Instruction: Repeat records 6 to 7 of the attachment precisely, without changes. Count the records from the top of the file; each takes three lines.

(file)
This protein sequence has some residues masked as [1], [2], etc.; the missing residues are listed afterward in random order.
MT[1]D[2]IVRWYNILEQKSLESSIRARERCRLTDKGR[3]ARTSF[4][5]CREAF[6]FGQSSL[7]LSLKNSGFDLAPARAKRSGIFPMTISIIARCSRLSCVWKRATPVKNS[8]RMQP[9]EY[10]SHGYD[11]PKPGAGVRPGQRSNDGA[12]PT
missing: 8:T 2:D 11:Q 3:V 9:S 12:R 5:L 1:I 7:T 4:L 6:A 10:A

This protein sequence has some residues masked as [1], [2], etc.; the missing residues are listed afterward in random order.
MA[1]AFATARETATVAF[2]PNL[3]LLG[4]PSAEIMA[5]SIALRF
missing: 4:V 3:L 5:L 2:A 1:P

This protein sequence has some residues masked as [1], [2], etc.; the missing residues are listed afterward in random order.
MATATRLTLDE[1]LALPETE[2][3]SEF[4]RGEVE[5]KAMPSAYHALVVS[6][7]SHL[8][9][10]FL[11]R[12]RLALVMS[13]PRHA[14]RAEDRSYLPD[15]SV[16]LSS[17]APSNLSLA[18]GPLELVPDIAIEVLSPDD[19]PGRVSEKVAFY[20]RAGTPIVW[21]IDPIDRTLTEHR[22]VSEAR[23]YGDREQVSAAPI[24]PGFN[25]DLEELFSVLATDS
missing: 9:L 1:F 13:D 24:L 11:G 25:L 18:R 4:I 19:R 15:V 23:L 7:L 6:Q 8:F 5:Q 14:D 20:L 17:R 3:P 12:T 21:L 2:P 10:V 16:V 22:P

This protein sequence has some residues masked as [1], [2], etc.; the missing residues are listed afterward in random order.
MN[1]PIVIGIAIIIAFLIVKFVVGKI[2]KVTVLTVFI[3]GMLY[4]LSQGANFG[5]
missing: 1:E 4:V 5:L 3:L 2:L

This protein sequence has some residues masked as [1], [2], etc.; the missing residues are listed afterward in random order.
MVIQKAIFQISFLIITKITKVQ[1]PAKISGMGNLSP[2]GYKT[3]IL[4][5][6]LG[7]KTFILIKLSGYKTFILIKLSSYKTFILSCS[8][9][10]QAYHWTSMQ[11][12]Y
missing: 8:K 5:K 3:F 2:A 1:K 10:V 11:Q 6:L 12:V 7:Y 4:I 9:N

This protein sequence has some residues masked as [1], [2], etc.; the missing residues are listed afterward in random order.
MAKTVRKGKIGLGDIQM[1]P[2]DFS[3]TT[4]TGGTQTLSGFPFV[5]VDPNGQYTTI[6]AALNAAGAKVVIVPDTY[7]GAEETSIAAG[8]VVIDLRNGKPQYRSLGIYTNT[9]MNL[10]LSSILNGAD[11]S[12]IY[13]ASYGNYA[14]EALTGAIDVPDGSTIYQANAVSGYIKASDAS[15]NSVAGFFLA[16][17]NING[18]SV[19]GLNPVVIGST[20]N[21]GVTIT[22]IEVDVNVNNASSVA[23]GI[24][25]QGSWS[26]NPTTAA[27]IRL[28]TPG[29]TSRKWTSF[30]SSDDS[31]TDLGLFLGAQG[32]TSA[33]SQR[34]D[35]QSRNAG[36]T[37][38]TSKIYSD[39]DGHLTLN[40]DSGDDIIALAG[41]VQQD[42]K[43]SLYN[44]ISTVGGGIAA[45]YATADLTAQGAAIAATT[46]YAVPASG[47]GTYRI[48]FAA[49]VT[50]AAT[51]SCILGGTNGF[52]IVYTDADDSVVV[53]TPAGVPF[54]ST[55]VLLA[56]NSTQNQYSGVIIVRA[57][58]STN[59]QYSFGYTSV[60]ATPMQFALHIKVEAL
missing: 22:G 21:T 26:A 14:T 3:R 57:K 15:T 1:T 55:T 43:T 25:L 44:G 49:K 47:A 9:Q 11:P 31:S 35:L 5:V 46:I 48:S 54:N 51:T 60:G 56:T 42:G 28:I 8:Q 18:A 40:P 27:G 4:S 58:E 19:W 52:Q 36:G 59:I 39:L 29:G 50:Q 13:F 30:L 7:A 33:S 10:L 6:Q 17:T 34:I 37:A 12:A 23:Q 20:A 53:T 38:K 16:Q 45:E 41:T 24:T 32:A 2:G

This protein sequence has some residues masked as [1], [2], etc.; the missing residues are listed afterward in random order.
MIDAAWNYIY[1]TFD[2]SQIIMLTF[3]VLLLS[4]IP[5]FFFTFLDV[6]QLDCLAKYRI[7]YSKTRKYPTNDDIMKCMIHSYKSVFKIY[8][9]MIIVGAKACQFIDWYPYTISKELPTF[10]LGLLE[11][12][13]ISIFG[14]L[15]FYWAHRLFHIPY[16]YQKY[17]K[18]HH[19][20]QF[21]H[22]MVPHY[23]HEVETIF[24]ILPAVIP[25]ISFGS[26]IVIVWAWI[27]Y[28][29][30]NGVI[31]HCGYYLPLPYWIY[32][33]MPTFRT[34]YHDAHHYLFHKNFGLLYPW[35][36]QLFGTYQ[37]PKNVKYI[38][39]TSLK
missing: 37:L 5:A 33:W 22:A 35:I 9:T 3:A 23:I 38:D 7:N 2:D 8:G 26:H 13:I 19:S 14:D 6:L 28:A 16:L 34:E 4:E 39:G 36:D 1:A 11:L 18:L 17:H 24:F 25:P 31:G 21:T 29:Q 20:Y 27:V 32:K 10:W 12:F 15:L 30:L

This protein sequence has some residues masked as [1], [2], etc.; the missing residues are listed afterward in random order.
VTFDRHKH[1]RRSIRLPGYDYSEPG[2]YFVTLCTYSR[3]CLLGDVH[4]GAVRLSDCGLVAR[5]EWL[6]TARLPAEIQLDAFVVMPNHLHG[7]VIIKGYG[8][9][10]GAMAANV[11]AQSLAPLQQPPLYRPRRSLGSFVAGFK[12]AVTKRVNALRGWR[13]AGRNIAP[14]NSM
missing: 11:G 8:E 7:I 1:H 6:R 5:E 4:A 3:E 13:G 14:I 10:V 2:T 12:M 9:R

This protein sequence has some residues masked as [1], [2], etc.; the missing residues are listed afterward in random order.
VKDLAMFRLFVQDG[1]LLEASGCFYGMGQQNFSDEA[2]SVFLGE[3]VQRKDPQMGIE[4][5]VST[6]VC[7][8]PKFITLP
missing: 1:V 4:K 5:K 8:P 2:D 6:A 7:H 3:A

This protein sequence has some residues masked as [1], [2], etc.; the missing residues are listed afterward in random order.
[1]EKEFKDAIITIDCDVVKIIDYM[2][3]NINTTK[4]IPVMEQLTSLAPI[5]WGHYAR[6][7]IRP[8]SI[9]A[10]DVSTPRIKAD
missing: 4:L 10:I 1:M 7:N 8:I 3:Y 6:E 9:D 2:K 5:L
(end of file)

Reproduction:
This protein sequence has some residues masked as [1], [2], etc.; the missing residues are listed afterward in random order.
MAKTVRKGKIGLGDIQM[1]P[2]DFS[3]TT[4]TGGTQTLSGFPFV[5]VDPNGQYTTI[6]AALNAAGAKVVIVPDTY[7]GAEETSIAAG[8]VVIDLRNGKPQYRSLGIYTNT[9]MNL[10]LSSILNGAD[11]S[12]IY[13]ASYGNYA[14]EALTGAIDVPDGSTIYQANAVSGYIKASDAS[15]NSVAGFFLA[16][17]NING[18]SV[19]GLNPVVIGST[20]N[21]GVTIT[22]IEVDVNVNNASSVA[23]GI[24][25]QGSWS[26]NPTTAA[27]IRL[28]TPG[29]TSRKWTSF[30]SSDDS[31]TDLGLFLGAQG[32]TSA[33]SQR[34]D[35]QSRNAG[36]T[37][38]TSKIYSD[39]DGHLTLN[40]DSGDDIIALAG[41]VQQD[42]K[43]SLYN[44]ISTVGGGIAA[45]YATADLTAQGAAIAATT[46]YAVPASG[47]GTYRI[48]FAA[49]VT[50]AAT[51]SCILGGTNGF[52]IVYTDADDSVVV[53]TPAGVPF[54]ST[55]VLLA[56]NSTQNQYSGVIIVRA[57][58]STN[59]QYSFGYTSV[60]ATPMQFALHIKVEAL
missing: 22:G 21:T 26:A 14:T 3:R 57:K 15:T 1:T 55:T 43:T 25:L 44:G 49:K 47:A 9:Q 11:P 31:S 35:L 5:V 46:I 48:S 54:N 51:T 60:G 56:T 42:G 28:I 8:Q 18:A 40:P 27:G 4:S 58:E 19:W 52:Q 36:G 59:I 39:L 29:G 50:Q 13:F 30:L 7:A 33:S 10:L 6:Q 17:T 34:I 37:A 12:A 23:Q 20:A 53:T 38:K 16:Q 45:E 41:T 24:T 32:A 2:G

This protein sequence has some residues masked as [1], [2], etc.; the missing residues are listed afterward in random order.
MIDAAWNYIY[1]TFD[2]SQIIMLTF[3]VLLLS[4]IP[5]FFFTFLDV[6]QLDCLAKYRI[7]YSKTRKYPTNDDIMKCMIHSYKSVFKIY[8][9]MIIVGAKACQFIDWYPYTISKELPTF[10]LGLLE[11][12][13]ISIFG[14]L[15]FYWAHRLFHIPY[16]YQKY[17]K[18]HH[19][20]QF[21]H[22]MVPHY[23]HEVETIF[24]ILPAVIP[25]ISFGS[26]IVIVWAWI[27]Y[28][29][30]NGVI[31]HCGYYLPLPYWIY[32][33]MPTFRT[34]YHDAHHYLFHKNFGLLYPW[35][36]QLFGTYQ[37]PKNVKYI[38][39]TSLK
missing: 37:L 5:A 33:W 22:A 35:I 9:T 3:A 23:I 38:D 7:N 2:D 8:G 26:H 13:I 19:S 14:D 6:L 28:A 16:L 34:E 4:E 39:G 36:D 1:A 11:L 18:L 17:H 24:F 25:P 31:G 21:T 29:Q 20:Y 27:V 32:K 10:W 12:F 15:L 30:L